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There are no words to express the joy we felt when our 6-year-old son learned how to read on his own last year. Books have always been important in this house. (With a writer mother and an editor father, it's no surprise.) The Youngster has been read to since he was in my belly, and the nightly story time is still going strong.
We've gone through tons of books with this kid, on everything from taco-loving dinosaurs to spaceships cruising by the stars. And now that he's an official Big Boy in the first grade and everything, his interest in chapter books -- more words, less pictures -- has grown. Big time.
This shiny enthusiasm has sent me looking for the best early chapter books for new readers. And I found a lot of good stuff! The list below is in no way complete, but it's a very good start for other parents looking to fill their young readers' libraries with wonderful, sparkling, fun stories.
This New York Times bestselling series of children's books, about a brother and sister names Jack and Annie who discover a magical tree house loaded with books, debuted back in the summer of 1992. Since then, Jack and Annie have had many adventures, traveling the world -- as well as through time and to mythical worlds -- in 53 books. The 54th Balto of the Blue Dawn, which sends the siblings back in time to Alaska in 1925, will be out in January. (Ages: 6 to 10 years old)
It's a cute, fun series starring a plump pig named Mercy Watson, who belongs to Mr. and Mrs. Watson. But Mercy's not your average porker. She eats human food (toast is a fave) instead of slop and sleeps in a regular bed. Basically, it's hi-jinks and shenanigans following this little piggy all the way home. (Ages: 5 to 8 years old)
The title character is like a tiny Sherlock Holmes. With the help of his trusty dog Sludge, Nate is a kid who solves crimes, and has been doing so in this charming series for over 30 years. The newer versions of the books include riddles, jokes, crafts, and even recipes -- both Nate and his right-hand dog love them some pancakes. (Ages: 6 to 9 years old)
Dahl is one of those master storytellers whose tales stay with you for years and years. Although his popular books are longtime faves of parents (from when they themselves were kids), not all of them are necessarily age-appropriate for young readers, so be sure to do a bit of research before handing over certain titles to youngsters. Even Dahl's "younger" children's books skew a bit older; third grade and up. (Ages 8 to 17 years old)
He's an 8-year-old African-American boy who happens to be the smallest kid in his class, but that doesn't stop EllRay Jakes from getting into big trouble. It's refreshing (and so necessary) to see a Black boy not in the background or on the sidelines, but front and center in a children's book series. Many reviewers of the series point out how relatable young Jakes is to readers -- especially boys -- thanks to his keen sense of humor. (Ages: 6 to 8 years old)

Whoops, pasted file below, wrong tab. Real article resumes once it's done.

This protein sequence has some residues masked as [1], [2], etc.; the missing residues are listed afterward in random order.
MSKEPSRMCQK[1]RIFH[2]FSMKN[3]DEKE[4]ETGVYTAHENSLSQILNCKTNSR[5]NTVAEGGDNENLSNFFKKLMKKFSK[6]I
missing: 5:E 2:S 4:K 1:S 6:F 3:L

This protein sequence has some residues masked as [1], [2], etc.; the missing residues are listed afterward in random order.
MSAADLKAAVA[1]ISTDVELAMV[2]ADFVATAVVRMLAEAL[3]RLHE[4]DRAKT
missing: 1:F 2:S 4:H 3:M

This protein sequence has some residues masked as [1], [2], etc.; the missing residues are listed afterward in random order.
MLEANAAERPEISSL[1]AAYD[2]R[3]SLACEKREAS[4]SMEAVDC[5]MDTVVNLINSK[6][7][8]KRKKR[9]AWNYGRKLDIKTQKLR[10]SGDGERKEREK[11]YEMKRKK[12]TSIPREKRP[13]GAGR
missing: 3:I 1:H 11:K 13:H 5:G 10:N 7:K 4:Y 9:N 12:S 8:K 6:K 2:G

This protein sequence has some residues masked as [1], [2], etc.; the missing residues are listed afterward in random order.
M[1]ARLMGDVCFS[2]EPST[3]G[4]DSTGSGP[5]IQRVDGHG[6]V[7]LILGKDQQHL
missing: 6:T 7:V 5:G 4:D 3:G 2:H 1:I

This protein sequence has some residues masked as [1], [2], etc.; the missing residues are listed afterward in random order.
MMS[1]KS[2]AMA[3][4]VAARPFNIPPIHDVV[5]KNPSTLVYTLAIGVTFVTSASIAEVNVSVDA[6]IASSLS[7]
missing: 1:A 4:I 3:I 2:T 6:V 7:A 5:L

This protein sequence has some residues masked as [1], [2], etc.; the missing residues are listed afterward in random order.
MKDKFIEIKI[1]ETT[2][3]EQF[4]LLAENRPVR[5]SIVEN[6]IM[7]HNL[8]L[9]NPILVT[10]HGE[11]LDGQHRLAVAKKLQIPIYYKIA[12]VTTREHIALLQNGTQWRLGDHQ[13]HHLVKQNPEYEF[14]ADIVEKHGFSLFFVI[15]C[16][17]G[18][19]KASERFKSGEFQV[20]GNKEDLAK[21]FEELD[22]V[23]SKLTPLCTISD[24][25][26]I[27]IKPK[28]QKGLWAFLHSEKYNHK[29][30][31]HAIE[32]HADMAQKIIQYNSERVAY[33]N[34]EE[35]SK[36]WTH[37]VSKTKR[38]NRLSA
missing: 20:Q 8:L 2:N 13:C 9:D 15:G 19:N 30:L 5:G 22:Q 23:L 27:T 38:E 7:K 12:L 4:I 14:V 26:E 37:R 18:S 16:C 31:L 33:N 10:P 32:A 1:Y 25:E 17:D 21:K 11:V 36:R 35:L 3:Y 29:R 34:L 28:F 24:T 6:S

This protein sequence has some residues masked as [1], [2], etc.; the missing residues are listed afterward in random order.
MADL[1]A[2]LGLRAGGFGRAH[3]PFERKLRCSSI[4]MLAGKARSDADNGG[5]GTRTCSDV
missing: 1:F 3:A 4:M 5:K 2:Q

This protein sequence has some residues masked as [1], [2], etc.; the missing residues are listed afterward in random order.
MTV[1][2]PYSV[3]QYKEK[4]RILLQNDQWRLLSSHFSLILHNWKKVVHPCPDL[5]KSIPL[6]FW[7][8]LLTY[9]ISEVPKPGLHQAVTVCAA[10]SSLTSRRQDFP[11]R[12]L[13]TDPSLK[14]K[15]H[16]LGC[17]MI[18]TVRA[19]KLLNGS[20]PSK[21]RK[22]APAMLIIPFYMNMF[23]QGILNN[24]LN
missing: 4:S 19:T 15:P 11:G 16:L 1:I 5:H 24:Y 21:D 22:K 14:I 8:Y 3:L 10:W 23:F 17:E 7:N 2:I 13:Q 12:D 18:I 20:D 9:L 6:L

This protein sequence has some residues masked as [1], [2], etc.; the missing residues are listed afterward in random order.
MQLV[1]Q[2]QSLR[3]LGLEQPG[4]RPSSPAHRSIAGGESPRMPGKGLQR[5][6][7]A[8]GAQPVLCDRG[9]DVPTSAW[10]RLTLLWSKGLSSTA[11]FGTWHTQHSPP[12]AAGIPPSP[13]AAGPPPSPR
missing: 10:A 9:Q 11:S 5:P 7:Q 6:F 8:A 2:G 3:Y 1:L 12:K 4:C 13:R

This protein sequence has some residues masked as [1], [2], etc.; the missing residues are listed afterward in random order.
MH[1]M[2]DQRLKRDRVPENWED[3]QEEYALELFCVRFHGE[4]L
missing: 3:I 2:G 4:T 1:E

This funny series follows Arlo Jervis, a.k.a. "A.J.," a boy who is not too fond of school. He goes to Ella Mentry School (get it?), which is filled with wacky teachers and students, plus A.J.'s archenemy, Andrea Young. There are over 20 book in the easy-to-follow series, so your young reader can keep coming back for more fun and crazy antics. (Ages: 6 to 10 years old)
The popular, easy-to-read series gives early readers clear, concise information about some of our world's most complex and interesting people -- heroes, innovators, artists, and legends from both the past and present-day. From Martin Luther King, Jr., and George Washington to Sally Ride and Harriet Tubman, the well-written, illustrated biography series is loaded with brilliance. And be sure to check out the newest Where Is ...? series, that gives kids intel on famous landmarks and locations around the world. (Ages 8 to 12 years old)
The series follows the funny adventures of Judy Moody, a third-grader with loads of spunk. Young kids can't seem to get enough of Judy and her friends, and keep asking parents for more. Good thing there are 14 books to dive into. Plus, there's a spin-off series that stars Judy's younger brother Stink (his nickname) and a shorter series of Judy and Stink books, too. (Ages: 6 to 9 years old)
Set in Boston, this sweet series is about even sweeter protagonist named Clementine. She's a third-grader with lots of charm and red curly hair, who often finds herself marching to the principal's office at school. She's not "bad," just impulsive and always eager to let her artistic talents loose. The books are often picked by teachers for read-aloud in class, and just scanning through a few pages it's clear why it's a favorite: Clementine, of course. (Ages: 7 to 10 years old)
I used to devour these books as a kid! The series stars Leroy Brown, a.k.a Encyclopedia Brown, a 10-year-old neighborhood detective -- with his own agency, yo. He's not messing around. EB has this sponge for a brain when it comes to trivia, and it helps him solve local mysteries as well as helping his dad (the town's police chief) crack a few cases, too. Plus, the reader also has a chance to get in the mix and solve the mysteries using all the clues. (Age: 7 to 11 years old)